Wicker Pharmacy: Sheffield pharmacists save two lives the same week as receiving anti-overdose drug training
and live on Freeview channel 276
On International Overdose Awareness Day - August 31 - a new drug and alcohol support service in Sheffield has shared how its training on using a medication has saved the lives of two people within a week at one pharmacy.
Likewise, a community service in partnership with Humankind and Project 6, that launched at the start of August, has started rolling out training to the Sheffield community on how to use naloxone - a medicine that temporarily reverses the effects of an opiate overdose and buys vital time for emergency services to arrive.
Staff at Wicker Pharmacy, at 55 Wicker, undertook training sessions with Likewise during August to ensure they were able to help if someone near their premises should accidentally overdose.
Within one week of completing this training, staff members found themselves applying their learning in real-life situations where people had overdosed. Without hesitation, they stepped up to save their lives.
One of these staff members was Joseph Ridge, a trainee pharmacy technician at Wicker.
“A member of the public came into the pharmacy reception and said that someone had collapsed nearby,” Joseph said. “As soon as I could, I went down the street and saw three other members of the public stood around the person collapsed on the floor. The members of the public were already on the phone to the ambulance service.”
Joseph realised the person’s condition was extremely serious, so he called his colleague and asked them to bring the pharmacy’s defibrillator and their naloxone kits.
As soon as his colleague arrived, he administered the naloxone to the person in need. There was unfortunately no response at this point.
Joseph remembered from his training that further doses of naloxone can be administered if someone experiencing an overdose remains unresponsive after a short amount of time has passed. After a couple of minutes, he decided to try again and administered a second dose of naloxone.
“Thankfully, the person did then come around,” Joseph said. “They still weren’t fully with us, but they were now moving on the floor. Quite quickly after that, the emergency services arrived and continued to tend to them.”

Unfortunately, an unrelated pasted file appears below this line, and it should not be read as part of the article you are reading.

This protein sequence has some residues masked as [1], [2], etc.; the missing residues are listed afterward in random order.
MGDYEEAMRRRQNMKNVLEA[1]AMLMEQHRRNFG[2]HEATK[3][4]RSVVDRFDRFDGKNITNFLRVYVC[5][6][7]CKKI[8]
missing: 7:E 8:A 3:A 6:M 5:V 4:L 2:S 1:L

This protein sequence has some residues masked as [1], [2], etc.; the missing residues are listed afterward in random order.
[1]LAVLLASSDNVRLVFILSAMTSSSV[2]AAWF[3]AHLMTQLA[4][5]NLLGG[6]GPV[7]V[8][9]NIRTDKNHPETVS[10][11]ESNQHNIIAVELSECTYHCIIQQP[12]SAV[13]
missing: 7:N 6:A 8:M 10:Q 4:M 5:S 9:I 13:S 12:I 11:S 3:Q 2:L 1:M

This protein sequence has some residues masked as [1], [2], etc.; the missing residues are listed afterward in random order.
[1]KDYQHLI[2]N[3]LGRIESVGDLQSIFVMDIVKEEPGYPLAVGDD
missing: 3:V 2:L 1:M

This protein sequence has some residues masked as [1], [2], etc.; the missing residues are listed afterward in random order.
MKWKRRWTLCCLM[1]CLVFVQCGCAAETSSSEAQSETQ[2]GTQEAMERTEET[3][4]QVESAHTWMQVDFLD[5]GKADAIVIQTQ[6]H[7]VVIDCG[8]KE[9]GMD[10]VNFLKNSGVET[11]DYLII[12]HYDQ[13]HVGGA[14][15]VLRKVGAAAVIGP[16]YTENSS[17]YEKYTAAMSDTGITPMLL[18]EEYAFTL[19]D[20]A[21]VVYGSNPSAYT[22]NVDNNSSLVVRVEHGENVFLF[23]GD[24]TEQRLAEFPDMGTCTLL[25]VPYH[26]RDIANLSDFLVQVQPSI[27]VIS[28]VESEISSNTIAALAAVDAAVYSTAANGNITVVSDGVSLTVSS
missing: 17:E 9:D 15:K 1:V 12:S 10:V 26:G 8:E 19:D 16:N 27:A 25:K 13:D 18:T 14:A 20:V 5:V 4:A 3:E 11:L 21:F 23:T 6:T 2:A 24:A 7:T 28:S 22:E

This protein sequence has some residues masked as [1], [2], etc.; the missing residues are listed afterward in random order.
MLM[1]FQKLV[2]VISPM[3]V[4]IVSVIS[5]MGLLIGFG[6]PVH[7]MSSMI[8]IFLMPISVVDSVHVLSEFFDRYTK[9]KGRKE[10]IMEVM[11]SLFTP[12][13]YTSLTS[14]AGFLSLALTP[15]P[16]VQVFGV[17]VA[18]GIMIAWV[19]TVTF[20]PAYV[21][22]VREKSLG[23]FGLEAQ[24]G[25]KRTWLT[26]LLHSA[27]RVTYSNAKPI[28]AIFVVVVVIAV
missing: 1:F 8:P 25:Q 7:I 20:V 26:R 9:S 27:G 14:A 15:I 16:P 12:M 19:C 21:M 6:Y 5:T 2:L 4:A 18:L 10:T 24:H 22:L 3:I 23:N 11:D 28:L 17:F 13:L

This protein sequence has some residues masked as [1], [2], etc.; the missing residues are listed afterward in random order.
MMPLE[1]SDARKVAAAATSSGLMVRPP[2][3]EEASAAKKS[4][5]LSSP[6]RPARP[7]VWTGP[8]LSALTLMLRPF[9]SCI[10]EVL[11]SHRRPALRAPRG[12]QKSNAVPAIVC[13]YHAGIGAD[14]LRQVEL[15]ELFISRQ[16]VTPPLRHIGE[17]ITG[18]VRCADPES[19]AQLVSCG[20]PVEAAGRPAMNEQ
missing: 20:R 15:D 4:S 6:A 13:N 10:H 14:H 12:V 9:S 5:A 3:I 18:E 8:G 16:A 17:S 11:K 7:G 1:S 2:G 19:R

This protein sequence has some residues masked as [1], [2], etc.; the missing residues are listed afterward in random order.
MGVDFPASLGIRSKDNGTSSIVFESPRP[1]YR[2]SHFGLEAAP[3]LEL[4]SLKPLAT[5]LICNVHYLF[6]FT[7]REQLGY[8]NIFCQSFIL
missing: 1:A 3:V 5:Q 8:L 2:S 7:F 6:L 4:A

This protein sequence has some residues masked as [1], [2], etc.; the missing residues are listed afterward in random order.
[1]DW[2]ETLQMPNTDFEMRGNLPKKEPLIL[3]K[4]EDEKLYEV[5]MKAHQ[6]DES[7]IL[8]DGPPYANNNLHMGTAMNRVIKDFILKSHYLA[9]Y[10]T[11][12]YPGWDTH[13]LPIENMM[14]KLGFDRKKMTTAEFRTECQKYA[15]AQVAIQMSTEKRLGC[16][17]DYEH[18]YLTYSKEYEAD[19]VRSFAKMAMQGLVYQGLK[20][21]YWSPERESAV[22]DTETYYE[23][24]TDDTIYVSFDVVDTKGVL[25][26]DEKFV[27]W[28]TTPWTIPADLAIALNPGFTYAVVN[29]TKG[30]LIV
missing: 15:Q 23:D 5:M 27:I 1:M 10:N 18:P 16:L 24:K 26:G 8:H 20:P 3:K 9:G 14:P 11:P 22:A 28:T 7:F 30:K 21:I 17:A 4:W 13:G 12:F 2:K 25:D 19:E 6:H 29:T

Joseph’s ability to effectively apply the learning from his naloxone training saved the person’s life.
A similar situation occurred the same week as this incident on Wicker Pharmacy’s premises, which also led to another member of their team administering naloxone to someone they suspected was experiencing an opioid overdose. Their life was also saved by this team member’s action.
All staff at Wicker Pharmacy who may find themselves in a similar situation have now been fully trained by Likewise and equipped to use it in an emergency, like Joseph and his colleague.
Jon Findlay, national harm reduction lead at Humankind who led the naloxone training with Wicker Pharmacy staff, said: “Knowing people have directly saved someone’s life after engaging with your training offer is one of the most rewarding feelings I can imagine. Joseph and his colleagues are nothing short of heroes and I’m so thankful to them for carrying naloxone. It cannot be said enough: naloxone saves lives.”
Sheffield City Council, in collaboration with Humankind and Likewise, is looking to expand the supply of naloxone across the city. Greg Fell, director of public health at Sheffield City Council, said: “The prompt actions of Joseph and his colleagues at the Wicker Pharmacy are recognised and applauded. The fact that they had been trained and were in possession of naloxone at the times of these events undoubtedly saved the lives of two people."